What is there to celebrate when people are still dying?

Image from Maalysiakini

By Francis Paul Siah

FOLLOWING the death of a close family member, our mother or father for example, we will surely postpone any joyous family celebration for a period of time — several months or even a year.

No matter our race, culture, or the faith we profess, it is a common custom which most of us will adhere to. The mourning period is an event which we will observe without fail.

The period of grieving is observed by those most affected by the loss of a loved one. It is marked by withdrawal from social events and quiet, respectful behaviour. People usually follow their own religious traditions for such occasions.

Over the Covid-19 pandemic, we should all make a serious effort to observe the various stages of the movement control order (MCO) like a mourning period.

I believe that it is one of the most effective means to contain the virus. It is as simple as just staying at home and avoiding crowded places. That is all part of the standard operating procedures (SOPs) which we have been instructed to follow from Day One of the pandemic. These are simple rules and yet, we keep flouting them.

The pandemic is not going to go away, certainly not for a while yet. We are said to be still in the third wave with the more devastating fourth yet to come.

There were 10 fatalities on Sunday and on Monday, the death toll has reached 1,449 with 13 new deaths reported. The new deaths on Monday were recorded in Selangor (three), Sarawak (six), Sabah (two) and Kelantan and Johor one each.

Call to fellow Sarawakians

When people are dying, folks, what is there to celebrate? This is the message I wish to convey to my fellow Sarawakians today.

We have heard reports of how clusters erupted following gatherings at social events, be it weddings, birthdays, other family events or corporate functions.

These have happened in the cities as well as in the kampung and longhouses.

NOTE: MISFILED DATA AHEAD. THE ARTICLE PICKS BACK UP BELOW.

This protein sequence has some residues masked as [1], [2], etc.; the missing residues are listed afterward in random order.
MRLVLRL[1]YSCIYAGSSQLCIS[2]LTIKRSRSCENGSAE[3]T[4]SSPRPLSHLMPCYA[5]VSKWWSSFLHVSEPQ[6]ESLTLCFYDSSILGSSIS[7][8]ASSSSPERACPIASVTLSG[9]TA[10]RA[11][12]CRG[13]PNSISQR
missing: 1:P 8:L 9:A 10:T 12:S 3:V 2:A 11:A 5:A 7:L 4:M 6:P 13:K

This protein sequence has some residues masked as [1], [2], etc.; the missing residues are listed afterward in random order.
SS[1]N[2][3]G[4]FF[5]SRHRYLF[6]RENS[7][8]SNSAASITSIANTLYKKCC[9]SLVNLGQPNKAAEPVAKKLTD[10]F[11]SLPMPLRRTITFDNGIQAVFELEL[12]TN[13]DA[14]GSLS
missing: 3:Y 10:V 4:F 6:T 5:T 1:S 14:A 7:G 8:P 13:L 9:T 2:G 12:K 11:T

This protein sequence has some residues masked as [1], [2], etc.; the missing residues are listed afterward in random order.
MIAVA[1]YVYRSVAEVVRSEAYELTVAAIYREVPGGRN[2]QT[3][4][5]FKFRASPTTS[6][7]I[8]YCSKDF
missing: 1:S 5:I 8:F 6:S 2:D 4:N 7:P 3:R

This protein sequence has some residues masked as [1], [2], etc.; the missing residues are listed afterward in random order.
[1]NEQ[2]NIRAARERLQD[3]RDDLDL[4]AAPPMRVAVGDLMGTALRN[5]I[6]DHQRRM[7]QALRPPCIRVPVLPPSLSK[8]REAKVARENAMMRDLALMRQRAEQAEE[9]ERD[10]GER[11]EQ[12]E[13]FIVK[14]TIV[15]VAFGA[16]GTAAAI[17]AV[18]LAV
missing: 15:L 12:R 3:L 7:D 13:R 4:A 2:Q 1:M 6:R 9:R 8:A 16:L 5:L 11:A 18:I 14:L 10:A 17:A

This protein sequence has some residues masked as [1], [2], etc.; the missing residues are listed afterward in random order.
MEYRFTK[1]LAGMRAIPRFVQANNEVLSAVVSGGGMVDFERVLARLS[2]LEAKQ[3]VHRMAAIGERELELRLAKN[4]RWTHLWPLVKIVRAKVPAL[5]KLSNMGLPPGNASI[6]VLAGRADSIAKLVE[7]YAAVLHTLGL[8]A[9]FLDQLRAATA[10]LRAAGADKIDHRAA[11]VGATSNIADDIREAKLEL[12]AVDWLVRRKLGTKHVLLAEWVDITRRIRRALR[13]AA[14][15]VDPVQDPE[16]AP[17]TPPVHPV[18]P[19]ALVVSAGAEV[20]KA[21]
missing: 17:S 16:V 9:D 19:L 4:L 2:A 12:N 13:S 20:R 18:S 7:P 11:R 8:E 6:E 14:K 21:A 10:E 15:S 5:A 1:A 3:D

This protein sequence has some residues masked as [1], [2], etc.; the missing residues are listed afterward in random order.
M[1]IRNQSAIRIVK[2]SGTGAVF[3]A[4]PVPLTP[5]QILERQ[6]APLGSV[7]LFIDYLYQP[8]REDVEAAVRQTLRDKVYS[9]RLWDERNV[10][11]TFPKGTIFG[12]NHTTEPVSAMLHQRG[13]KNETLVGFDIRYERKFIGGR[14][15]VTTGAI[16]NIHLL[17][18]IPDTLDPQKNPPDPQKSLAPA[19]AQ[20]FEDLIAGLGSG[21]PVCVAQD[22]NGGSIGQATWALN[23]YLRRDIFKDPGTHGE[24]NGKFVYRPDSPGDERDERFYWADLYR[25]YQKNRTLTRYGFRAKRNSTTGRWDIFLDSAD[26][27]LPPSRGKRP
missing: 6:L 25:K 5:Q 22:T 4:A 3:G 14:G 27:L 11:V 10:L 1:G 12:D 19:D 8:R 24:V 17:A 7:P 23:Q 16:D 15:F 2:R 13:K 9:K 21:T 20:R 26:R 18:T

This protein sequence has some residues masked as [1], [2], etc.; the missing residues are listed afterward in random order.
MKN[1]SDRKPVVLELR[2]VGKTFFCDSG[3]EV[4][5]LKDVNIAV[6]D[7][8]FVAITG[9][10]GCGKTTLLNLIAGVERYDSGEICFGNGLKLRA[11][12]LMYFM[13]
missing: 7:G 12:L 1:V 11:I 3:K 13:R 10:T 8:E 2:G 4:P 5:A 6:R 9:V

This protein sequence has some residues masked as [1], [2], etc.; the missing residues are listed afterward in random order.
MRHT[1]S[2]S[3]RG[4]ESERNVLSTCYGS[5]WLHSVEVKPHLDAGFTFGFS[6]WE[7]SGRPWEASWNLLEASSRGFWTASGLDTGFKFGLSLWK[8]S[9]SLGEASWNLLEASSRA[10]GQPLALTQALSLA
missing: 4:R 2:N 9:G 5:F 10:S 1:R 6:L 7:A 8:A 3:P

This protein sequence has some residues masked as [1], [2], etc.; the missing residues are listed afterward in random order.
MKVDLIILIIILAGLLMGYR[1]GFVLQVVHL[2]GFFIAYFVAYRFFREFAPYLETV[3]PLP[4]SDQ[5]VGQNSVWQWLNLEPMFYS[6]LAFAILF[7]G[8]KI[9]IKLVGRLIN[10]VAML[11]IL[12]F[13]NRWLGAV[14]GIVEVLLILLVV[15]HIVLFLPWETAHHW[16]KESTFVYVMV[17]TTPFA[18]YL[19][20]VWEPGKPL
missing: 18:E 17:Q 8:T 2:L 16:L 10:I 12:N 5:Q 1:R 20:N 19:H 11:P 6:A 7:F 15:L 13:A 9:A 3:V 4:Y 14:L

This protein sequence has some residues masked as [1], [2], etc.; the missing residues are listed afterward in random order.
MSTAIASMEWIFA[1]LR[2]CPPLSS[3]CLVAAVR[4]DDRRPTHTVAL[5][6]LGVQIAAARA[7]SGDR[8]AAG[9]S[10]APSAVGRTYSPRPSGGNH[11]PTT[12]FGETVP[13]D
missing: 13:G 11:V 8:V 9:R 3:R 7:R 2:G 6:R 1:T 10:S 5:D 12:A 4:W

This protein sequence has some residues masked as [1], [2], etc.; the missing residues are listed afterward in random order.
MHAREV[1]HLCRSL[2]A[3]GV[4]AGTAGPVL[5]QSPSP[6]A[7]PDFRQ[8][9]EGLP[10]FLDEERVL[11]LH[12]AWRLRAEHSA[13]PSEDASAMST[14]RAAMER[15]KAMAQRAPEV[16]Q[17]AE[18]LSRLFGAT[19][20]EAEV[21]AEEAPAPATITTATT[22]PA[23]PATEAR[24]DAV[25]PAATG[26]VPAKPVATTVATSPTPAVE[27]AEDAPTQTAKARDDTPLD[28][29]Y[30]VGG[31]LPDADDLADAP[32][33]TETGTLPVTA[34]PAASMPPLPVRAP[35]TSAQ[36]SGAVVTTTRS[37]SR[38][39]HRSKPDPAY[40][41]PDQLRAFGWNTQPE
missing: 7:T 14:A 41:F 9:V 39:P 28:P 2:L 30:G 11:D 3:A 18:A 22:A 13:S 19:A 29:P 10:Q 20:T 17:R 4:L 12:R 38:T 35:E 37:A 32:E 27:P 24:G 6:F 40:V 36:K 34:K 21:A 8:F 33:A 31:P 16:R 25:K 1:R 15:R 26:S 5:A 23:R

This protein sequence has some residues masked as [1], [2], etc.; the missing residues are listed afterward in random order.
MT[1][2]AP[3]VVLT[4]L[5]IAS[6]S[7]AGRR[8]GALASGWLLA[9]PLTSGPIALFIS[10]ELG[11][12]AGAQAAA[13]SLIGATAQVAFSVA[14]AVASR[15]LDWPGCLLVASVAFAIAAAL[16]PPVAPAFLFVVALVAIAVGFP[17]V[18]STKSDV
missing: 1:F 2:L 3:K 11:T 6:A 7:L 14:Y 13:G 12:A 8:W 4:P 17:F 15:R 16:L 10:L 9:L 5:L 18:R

Such gatherings must stop immediately. There must be physical distancing at all times.

A wedding can be postponed. No need to celebrate a birthday; there will always be birthdays. So too an anniversary. Company events are a big ‘No’. Strict SOPs for funerals. That must be the rule from now on.

In this instant, I’m glad to hear that legal action is being pursued against the culprits who were responsible for the emergence of the recent SWAG Cluster after they were suspected of violating the SOPs.

Kuching City South Council (MBKS) mayor Datuk Wee Hong Seng said the case has entered the legal process and cautioned that once an outbreak occurs in the city centre such as Kuching, the situation is very hard to control.

It is the same everywhere. Like many of you, I am all for more stringent enforcement of the SOPs. Those who blatantly flout the rules should be hauled up immediately and fined accordingly. No double standards here, please.

Some time ago, we heard of a Kuching cluster after a socialite held a Halloween Night in her home. What a time for an unnecessary event like this! It’s true that there are many inconsiderate people around. I hope justice has been duly served in the case.

While there are many who dutifully abide by the SOPs and listen attentively to instructions from the health authorities, there are others who deliberately go against the law.

Ramadan bazaars a health hazard

Also, this week there was a report that more than 100 people in Bintulu who tested positive for Covid-19 since April 12 have gone missing after furnishing authorities with false personal particulars.

This is a case which should not have happened. Bintulu MP Datuk Seri Tiong King Sing advised them to turn up at the emergency department of Bintulu Hospital immediately, warning them that failure to do so will result in court action.

Fortunately, the media reported yesterday that the authorities have managed to trace the 100 people.

Right now, I am very worried for our Muslim friends who are observing Ramadan.

I think the ongoing Ramadan bazaars could be a health hazard.

Public health experts like epidemiologist Dr Malina Osman said activities that require people to remove their face masks or eat together in public should be deferred, including buka puasa events and going to parks and gyms.

She said if the current infection trend continued, the number of active Covid-19 cases could reach 50,000 and beyond by Hari Raya Aidilfitri in mid-May.

This is very worrying indeed.

Even if the government directs that all festive occasions should be celebrated low-key, the onus is still upon us to abide by the SOPs and act sensibly in our daily life and in our interaction with others.

When people are still dying from the pandemic around us, I’m in no celebratory mood whatsoever. Are you?

The safest and most sensible action is to stay home. If there is no urgent need to wander outside, just stay indoors.

Keep yourself and all your loved ones safe. That must remain the top priority.

This article first appeared in the New Sarawak Tribune